Day 4: Turkish Style Relaxation

Inside of a mosque with white and blue interior.

If you have been following this itinerary, you will be ready for a day of relaxation. Visit a Hammam Spa or many of the luxury hotels in Istanbul will offer Hammam treatments. Hammam is a Turkish bath without the bathing tub. It typically involves being in a steam filled room that is usually designed with marble. Attendants will pour warm water over you, and bathe and exfoliate you with soap using mitts. After another rinse, you can add a partial or full massage to your treatment for some extra pampering. Most Hammams are segregated for men and women but many of the hotel spas will have couples Hammam rooms where couples can enjoy this experience together.

Day 5: Dolmabahce Palace and Istiklal Street

An ancient castle-like building along the ocean with waves and a modern city behind it

Begin your day by going to Dolmabahce Palace. This palace served as the seat of government for the Ottoman Empire and its Sultans. It is a beautiful palace that provides some insight into what it was like to live as a Sultan.

After touring the palace, head to Istiklal street. This pedestrian-only street has a huge variety of shops and restaurants to enjoy. We like to grab a doner, which is kebab meat (can be chicken or lamb), pickles, tomatoes, lettuce, onion and french fries, wrapped in a lavash flatbread. This is typical street food in Istanbul and available all over the city. There are also various coffee shops and turkish delight shops along the street where you can grab a snack. There is also the Istiklal Caddesi Tram trolley car that can take riders up and down the street. This tram is more for the experience of riding in a 19th century trolley than as an efficient transportation option.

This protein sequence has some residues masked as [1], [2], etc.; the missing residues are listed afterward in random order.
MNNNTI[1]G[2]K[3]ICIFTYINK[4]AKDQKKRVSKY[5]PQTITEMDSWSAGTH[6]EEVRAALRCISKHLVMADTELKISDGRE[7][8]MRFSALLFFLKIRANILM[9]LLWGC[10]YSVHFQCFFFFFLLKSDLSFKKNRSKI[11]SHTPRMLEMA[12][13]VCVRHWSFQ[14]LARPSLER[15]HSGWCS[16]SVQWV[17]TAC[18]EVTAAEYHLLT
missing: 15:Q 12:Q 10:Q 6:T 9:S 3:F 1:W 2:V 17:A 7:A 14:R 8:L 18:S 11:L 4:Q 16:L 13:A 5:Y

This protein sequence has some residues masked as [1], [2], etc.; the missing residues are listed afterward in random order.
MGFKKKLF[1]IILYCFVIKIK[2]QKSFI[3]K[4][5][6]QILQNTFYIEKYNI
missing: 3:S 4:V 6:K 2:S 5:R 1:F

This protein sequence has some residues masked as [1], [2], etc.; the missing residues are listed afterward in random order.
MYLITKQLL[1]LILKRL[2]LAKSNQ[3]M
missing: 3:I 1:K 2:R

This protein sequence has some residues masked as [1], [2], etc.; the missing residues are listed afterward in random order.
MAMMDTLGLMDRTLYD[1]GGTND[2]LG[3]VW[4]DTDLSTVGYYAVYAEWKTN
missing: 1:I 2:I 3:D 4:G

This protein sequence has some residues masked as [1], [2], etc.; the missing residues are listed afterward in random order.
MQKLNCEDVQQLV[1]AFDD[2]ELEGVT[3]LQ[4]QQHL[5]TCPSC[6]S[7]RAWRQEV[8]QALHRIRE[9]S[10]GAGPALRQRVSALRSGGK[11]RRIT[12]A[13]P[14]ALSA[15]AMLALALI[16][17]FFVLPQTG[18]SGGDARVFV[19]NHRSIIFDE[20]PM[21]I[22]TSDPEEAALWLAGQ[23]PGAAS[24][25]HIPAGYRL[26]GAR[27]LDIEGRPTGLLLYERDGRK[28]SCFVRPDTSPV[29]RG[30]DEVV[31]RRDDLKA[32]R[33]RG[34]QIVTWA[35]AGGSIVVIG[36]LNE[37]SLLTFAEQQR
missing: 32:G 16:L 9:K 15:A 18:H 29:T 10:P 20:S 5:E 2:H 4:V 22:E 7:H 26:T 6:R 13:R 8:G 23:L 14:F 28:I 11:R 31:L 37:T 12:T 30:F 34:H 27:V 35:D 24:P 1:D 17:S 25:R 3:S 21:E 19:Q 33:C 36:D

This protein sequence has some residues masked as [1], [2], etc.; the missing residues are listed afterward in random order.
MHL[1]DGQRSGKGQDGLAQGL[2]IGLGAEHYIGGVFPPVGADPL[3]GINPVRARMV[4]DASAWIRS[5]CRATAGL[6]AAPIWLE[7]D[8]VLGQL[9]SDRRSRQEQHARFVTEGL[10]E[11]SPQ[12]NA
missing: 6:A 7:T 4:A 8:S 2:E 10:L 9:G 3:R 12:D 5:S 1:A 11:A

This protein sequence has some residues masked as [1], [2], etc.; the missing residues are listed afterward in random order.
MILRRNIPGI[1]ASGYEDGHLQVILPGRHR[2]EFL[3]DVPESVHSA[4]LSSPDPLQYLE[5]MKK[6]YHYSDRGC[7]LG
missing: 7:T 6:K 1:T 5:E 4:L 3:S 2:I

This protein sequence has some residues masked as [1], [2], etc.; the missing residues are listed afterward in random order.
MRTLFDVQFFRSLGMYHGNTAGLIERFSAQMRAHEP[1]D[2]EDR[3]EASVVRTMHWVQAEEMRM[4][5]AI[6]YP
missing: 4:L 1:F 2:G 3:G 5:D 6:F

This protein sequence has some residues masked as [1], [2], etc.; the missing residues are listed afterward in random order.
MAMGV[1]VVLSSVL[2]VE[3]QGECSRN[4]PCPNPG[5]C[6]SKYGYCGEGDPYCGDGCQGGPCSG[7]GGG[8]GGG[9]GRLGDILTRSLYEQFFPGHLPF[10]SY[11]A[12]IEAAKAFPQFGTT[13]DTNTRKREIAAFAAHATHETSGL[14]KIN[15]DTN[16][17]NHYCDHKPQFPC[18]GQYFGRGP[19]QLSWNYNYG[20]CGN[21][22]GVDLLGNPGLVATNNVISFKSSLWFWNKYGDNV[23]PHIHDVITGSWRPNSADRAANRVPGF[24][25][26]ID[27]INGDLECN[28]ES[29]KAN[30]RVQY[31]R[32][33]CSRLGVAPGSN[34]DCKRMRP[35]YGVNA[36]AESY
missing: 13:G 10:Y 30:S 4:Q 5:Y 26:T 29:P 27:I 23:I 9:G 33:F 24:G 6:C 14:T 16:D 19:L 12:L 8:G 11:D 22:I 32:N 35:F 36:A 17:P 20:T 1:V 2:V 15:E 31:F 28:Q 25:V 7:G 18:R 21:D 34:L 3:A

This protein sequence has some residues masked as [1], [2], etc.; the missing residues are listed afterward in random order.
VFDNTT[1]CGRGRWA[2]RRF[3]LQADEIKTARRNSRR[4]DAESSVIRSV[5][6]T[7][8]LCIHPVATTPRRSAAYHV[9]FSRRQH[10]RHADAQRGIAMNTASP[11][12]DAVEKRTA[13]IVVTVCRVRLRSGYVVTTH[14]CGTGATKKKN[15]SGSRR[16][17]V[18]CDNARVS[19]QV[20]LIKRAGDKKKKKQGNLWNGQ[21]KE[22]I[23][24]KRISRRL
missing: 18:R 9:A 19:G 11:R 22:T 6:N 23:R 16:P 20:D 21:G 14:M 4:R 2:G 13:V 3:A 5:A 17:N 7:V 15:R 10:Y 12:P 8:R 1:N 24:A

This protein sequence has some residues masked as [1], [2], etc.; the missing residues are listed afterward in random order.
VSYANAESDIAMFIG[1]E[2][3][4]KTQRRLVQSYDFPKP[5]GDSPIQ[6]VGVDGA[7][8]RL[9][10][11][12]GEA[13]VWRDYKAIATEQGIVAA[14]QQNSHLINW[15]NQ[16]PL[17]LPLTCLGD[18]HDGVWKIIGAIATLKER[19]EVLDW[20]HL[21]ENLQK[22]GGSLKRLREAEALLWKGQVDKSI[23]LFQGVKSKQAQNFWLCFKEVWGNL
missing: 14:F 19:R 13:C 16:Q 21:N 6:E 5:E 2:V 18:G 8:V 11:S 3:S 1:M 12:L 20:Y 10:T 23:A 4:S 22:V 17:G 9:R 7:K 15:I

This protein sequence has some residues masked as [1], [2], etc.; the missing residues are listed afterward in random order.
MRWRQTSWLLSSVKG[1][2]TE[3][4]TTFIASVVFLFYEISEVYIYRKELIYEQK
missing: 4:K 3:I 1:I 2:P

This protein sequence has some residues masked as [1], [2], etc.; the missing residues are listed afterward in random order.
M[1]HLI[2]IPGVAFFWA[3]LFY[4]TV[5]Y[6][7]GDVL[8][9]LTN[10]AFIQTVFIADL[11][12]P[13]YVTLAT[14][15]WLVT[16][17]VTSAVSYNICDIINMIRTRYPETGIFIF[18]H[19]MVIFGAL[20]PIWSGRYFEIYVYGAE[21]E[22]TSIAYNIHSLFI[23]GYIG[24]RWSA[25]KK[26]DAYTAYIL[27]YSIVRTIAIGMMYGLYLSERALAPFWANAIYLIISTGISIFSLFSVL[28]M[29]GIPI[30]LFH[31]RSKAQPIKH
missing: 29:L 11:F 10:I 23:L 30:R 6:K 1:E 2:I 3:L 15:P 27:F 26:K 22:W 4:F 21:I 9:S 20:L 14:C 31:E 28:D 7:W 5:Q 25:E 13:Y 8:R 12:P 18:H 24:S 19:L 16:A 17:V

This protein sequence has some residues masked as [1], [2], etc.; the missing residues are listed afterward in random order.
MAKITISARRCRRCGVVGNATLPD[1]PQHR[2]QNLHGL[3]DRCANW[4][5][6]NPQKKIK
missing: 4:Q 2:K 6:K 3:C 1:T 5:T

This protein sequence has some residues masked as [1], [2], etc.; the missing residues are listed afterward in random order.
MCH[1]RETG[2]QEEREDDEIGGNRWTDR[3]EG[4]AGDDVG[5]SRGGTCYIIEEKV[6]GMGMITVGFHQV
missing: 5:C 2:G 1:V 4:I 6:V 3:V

For dinner at the end of Istiklal street furthest away from Taksim square, one block to the north you will find the Marmara Pera Hotel. This hotel has a rooftop bar with amazing 360-views of the city. If you are hungry, this hotel also has Mikla, a fine dining experience of new Antolian Turkish cuisine. They have tasting menus or a la carte options. The views from this restaurant are worth the visit alone and they have outdoor seating when the weather is nice.

Overview of Additional Days: Karakoy Neighborhood

Architecture in Istanbul with white and blue buildings with flat and pointed roofs blue skies with birds